Ministry of Finance says it does not have the capacity to provide fiscal stimulus package to the private sector because it does not have the financial muscle to do so.
The ministry’s spokesperson Williams Banda was reacting to calls from the Malawi Confederation of Chambers of Commerce and Industry (MCCCI) to consider providing targeted monetary and fiscal incentives to sustain the core economic activities in the private sector to ensure household food, nutritional, and income security.
The call for the stimulus package is contained in the MCCCI’s 2020 Assessment of Business Environment published last week which, among others, outlined that due to escalating cases of Covid-19, the business environment has been subdued following measures instituted to ensure that the pandemic is contained.
The chamber said the restrictive measures, at the global and local levels, have disrupted global and local demand and supply with spillover effects across all sectors of economies due to global inter-connectedness.
In an e-mail response on Saturday, Banda admitted that such stimulus packages have played a significant role in keeping economies and businesses afloat in times of pandemics and economic recessions, but indicated that for a government to use fiscal stimulus packages in this way it requires availability of money.
He said: “Government must have operated a surplus budget. This is not the case for us and government revenues have substantially declined due to the pandemic.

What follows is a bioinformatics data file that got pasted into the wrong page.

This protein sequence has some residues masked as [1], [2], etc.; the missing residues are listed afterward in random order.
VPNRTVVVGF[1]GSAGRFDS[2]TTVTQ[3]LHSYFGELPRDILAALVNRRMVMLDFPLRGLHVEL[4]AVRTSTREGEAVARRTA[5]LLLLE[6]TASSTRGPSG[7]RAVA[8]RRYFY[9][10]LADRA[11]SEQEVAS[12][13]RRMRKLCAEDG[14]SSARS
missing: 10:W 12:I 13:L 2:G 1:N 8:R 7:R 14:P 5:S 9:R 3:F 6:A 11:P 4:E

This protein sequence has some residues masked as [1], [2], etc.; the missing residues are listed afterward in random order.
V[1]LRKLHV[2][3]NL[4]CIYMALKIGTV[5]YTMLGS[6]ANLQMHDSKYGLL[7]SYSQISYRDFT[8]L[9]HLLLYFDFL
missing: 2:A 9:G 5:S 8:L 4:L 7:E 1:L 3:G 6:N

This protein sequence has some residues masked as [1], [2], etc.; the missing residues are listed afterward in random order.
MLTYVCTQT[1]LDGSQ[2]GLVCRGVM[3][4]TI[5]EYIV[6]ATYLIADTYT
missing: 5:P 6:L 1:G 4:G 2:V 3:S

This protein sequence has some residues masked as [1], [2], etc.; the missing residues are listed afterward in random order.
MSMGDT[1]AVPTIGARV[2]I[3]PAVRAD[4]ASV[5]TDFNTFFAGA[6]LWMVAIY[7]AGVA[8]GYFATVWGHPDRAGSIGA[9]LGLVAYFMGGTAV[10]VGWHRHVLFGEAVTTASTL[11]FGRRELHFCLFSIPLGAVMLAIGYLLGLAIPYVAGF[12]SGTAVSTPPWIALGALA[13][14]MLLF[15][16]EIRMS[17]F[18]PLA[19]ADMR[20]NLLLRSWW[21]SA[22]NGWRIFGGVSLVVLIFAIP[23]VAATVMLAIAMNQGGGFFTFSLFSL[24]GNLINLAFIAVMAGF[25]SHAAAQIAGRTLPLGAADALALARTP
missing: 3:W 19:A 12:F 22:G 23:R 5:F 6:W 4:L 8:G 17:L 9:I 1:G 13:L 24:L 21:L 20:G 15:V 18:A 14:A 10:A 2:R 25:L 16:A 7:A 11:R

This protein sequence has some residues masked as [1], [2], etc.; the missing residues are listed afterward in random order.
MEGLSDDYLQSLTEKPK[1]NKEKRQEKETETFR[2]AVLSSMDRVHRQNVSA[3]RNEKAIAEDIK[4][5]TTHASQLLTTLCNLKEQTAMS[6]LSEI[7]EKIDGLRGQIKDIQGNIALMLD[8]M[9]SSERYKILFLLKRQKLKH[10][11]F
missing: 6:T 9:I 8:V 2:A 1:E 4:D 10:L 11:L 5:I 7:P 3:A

“It is not easy to offer a stimulus package due to the huge budgeted deficit, but the government is working with donors to come up with private sector support services.”
To strike a balance, Banda said government plans to speed up the repayment of arrears it owes the private sector to pump into the economy some needed resources.
He said government is currently conducting an audit on the arrears after which the private sector will be paid.
The MCCCI said as at November 2020, government owed the private sector K10 billion in tax refunds, which if timely payments were made, businesses’ liquidity position would improve considering the hostile business environment.
Commenting on the development, University of Malawi’s Chancellor College economics professor Ben Kaluwa, backed the government, saying stimulus packages cannot work in Malawi because of money constraints.
“Stimulus packages are a western countries’ model where financial systems are well oiled and the government provides them to companies and households,” he said.
The 2020/21 fiscal plan has a projected a deficit of K754.8 billion, to be financed by foreign borrowing amounting to K224.8 billion and K530.1 billion from domestic borrowing.